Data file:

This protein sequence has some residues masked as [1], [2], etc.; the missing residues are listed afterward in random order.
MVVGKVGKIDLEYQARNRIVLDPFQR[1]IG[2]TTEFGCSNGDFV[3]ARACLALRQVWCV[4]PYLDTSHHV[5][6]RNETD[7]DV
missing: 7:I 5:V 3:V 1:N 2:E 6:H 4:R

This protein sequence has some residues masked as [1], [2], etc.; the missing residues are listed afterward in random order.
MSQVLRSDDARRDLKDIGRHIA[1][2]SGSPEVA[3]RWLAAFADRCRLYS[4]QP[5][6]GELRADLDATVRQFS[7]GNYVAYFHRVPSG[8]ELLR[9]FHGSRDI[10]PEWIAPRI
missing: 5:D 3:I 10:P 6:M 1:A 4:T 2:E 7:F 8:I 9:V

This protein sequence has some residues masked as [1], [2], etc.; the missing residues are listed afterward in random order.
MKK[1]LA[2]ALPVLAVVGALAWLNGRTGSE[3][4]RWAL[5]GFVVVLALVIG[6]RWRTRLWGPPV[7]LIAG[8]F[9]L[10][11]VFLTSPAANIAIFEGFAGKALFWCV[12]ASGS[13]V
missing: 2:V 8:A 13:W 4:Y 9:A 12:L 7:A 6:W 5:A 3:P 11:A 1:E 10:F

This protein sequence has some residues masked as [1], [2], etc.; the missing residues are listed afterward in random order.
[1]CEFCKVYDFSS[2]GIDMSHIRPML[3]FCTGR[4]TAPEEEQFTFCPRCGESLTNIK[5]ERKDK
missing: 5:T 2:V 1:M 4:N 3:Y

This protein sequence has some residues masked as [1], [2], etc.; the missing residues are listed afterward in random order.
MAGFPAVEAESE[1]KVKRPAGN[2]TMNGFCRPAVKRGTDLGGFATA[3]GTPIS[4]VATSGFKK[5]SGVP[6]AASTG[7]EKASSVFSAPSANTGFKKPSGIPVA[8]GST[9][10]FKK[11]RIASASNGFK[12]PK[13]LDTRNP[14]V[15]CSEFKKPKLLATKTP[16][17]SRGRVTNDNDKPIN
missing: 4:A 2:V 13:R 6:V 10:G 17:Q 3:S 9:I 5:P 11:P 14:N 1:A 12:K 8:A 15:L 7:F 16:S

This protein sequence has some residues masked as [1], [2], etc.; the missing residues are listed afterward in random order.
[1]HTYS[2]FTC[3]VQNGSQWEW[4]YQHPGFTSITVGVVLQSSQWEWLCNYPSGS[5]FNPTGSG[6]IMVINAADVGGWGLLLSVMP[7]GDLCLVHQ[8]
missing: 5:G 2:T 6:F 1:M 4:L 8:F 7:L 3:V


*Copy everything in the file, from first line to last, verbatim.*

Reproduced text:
This protein sequence has some residues masked as [1], [2], etc.; the missing residues are listed afterward in random order.
MVVGKVGKIDLEYQARNRIVLDPFQR[1]IG[2]TTEFGCSNGDFV[3]ARACLALRQVWCV[4]PYLDTSHHV[5][6]RNETD[7]DV
missing: 7:I 5:V 3:V 1:N 2:E 6:H 4:R

This protein sequence has some residues masked as [1], [2], etc.; the missing residues are listed afterward in random order.
MSQVLRSDDARRDLKDIGRHIA[1][2]SGSPEVA[3]RWLAAFADRCRLYS[4]QP[5][6]GELRADLDATVRQFS[7]GNYVAYFHRVPSG[8]ELLR[9]FHGSRDI[10]PEWIAPRI
missing: 5:D 3:I 10:P 6:M 1:A 4:T 2:E 7:F 8:I 9:V

This protein sequence has some residues masked as [1], [2], etc.; the missing residues are listed afterward in random order.
MKK[1]LA[2]ALPVLAVVGALAWLNGRTGSE[3][4]RWAL[5]GFVVVLALVIG[6]RWRTRLWGPPV[7]LIAG[8]F[9]L[10][11]VFLTSPAANIAIFEGFAGKALFWCV[12]ASGS[13]V
missing: 2:V 8:A 13:W 4:Y 9:A 12:L 7:A 6:W 5:A 3:P 11:A 1:E 10:F

This protein sequence has some residues masked as [1], [2], etc.; the missing residues are listed afterward in random order.
[1]CEFCKVYDFSS[2]GIDMSHIRPML[3]FCTGR[4]TAPEEEQFTFCPRCGESLTNIK[5]ERKDK
missing: 5:T 2:V 1:M 4:N 3:Y

This protein sequence has some residues masked as [1], [2], etc.; the missing residues are listed afterward in random order.
MAGFPAVEAESE[1]KVKRPAGN[2]TMNGFCRPAVKRGTDLGGFATA[3]GTPIS[4]VATSGFKK[5]SGVP[6]AASTG[7]EKASSVFSAPSANTGFKKPSGIPVA[8]GST[9][10]FKK[11]RIASASNGFK[12]PK[13]LDTRNP[14]V[15]CSEFKKPKLLATKTP[16][17]SRGRVTNDNDKPIN
missing: 4:A 2:V 13:R 6:V 10:G 17:Q 3:S 9:I 5:P 11:P 14:N 1:A 12:K 8:A 15:L 7:F 16:S

This protein sequence has some residues masked as [1], [2], etc.; the missing residues are listed afterward in random order.
[1]HTYS[2]FTC[3]VQNGSQWEW[4]YQHPGFTSITVGVVLQSSQWEWLCNYPSGS[5]FNPTGSG[6]IMVINAADVGGWGLLLSVMP[7]GDLCLVHQ[8]
missing: 5:G 2:T 6:F 1:M 4:L 8:F 7:L 3:V